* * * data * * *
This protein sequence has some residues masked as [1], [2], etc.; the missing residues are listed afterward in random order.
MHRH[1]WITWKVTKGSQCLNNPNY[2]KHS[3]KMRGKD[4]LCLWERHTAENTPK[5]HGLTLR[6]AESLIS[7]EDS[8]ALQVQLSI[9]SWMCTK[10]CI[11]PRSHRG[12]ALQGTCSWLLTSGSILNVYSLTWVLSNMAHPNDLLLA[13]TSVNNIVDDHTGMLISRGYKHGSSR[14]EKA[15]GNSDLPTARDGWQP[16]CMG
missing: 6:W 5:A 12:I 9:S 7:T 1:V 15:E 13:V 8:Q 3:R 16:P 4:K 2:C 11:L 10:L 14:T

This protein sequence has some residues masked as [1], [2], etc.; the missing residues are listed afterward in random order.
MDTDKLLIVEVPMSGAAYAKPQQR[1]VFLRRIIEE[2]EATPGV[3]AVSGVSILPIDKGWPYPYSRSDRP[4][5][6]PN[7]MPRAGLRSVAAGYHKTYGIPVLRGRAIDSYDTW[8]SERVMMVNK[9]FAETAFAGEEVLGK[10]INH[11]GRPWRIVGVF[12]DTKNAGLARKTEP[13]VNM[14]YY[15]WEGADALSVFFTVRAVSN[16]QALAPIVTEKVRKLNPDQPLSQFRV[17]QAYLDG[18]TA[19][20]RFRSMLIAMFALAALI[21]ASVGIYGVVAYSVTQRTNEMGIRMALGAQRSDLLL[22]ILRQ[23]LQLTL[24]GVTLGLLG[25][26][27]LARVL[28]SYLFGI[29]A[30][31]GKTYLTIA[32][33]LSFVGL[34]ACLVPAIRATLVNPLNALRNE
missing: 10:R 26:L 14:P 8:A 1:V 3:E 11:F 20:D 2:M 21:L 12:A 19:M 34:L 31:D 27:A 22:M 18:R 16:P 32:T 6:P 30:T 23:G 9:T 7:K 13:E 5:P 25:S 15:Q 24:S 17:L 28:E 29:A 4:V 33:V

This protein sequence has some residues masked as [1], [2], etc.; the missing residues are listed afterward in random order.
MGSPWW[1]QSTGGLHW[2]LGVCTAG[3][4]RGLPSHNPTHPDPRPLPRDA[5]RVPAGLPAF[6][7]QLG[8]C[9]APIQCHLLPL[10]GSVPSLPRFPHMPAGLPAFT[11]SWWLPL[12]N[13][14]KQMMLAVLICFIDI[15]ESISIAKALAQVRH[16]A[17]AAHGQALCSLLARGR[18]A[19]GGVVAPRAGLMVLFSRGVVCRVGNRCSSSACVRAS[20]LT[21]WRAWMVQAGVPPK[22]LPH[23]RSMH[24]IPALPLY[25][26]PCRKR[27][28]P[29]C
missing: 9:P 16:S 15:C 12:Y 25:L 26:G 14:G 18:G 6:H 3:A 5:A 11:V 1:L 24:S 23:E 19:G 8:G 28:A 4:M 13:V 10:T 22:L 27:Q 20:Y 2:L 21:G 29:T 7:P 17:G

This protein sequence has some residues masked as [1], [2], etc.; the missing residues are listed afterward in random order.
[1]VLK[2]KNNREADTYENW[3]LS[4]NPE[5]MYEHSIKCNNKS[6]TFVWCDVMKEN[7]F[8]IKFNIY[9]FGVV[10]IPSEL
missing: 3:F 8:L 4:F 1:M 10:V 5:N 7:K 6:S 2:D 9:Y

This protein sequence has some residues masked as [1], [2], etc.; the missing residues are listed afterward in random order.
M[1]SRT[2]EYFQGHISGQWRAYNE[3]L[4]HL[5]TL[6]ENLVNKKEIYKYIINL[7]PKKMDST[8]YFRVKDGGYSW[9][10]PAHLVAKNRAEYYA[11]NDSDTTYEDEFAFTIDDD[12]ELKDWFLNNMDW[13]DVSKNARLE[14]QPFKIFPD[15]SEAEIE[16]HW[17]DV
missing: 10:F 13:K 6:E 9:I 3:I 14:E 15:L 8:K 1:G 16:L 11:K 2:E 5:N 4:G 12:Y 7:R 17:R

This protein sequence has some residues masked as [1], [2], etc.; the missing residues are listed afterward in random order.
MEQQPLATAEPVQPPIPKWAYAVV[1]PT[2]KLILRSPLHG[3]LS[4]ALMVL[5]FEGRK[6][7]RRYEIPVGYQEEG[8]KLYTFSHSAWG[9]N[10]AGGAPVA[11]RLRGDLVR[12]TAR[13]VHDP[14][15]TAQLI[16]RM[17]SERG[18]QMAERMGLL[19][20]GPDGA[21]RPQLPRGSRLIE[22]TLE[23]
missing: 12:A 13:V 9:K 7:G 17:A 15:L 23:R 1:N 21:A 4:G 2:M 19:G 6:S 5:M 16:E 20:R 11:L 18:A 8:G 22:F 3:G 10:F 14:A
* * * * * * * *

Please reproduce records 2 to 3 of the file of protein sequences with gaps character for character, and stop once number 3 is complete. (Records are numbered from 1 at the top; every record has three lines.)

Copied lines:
This protein sequence has some residues masked as [1], [2], etc.; the missing residues are listed afterward in random order.
MDTDKLLIVEVPMSGAAYAKPQQR[1]VFLRRIIEE[2]EATPGV[3]AVSGVSILPIDKGWPYPYSRSDRP[4][5][6]PN[7]MPRAGLRSVAAGYHKTYGIPVLRGRAIDSYDTW[8]SERVMMVNK[9]FAETAFAGEEVLGK[10]INH[11]GRPWRIVGVF[12]DTKNAGLARKTEP[13]VNM[14]YY[15]WEGADALSVFFTVRAVSN[16]QALAPIVTEKVRKLNPDQPLSQFRV[17]QAYLDG[18]TA[19][20]RFRSMLIAMFALAALI[21]ASVGIYGVVAYSVTQRTNEMGIRMALGAQRSDLLL[22]ILRQ[23]LQLTL[24]GVTLGLLG[25][26][27]LARVL[28]SYLFGI[29]A[30][31]GKTYLTIA[32][33]LSFVGL[34]ACLVPAIRATLVNPLNALRNE
missing: 10:R 26:L 14:P 8:A 1:V 3:E 11:F 20:D 2:M 21:L 12:A 19:M 34:L 31:D 27:A 22:M 18:R 16:P 32:T 6:P 30:T 23:G 9:T 7:K 13:E 5:P 25:S 15:Q 24:S 17:L 28:E 29:A 4:V 33:V

This protein sequence has some residues masked as [1], [2], etc.; the missing residues are listed afterward in random order.
MGSPWW[1]QSTGGLHW[2]LGVCTAG[3][4]RGLPSHNPTHPDPRPLPRDA[5]RVPAGLPAF[6][7]QLG[8]C[9]APIQCHLLPL[10]GSVPSLPRFPHMPAGLPAFT[11]SWWLPL[12]N[13][14]KQMMLAVLICFIDI[15]ESISIAKALAQVRH[16]A[17]AAHGQALCSLLARGR[18]A[19]GGVVAPRAGLMVLFSRGVVCRVGNRCSSSACVRAS[20]LT[21]WRAWMVQAGVPPK[22]LPH[23]RSMH[24]IPALPLY[25][26]PCRKR[27][28]P[29]C
missing: 9:P 16:S 15:C 12:Y 25:L 26:G 14:G 18:G 6:H 3:A 5:A 11:V 1:L 24:S 23:E 19:G 8:G 28:A 4:M 13:V 10:T 22:L 27:Q 20:Y 2:L 21:G 29:T 7:P 17:G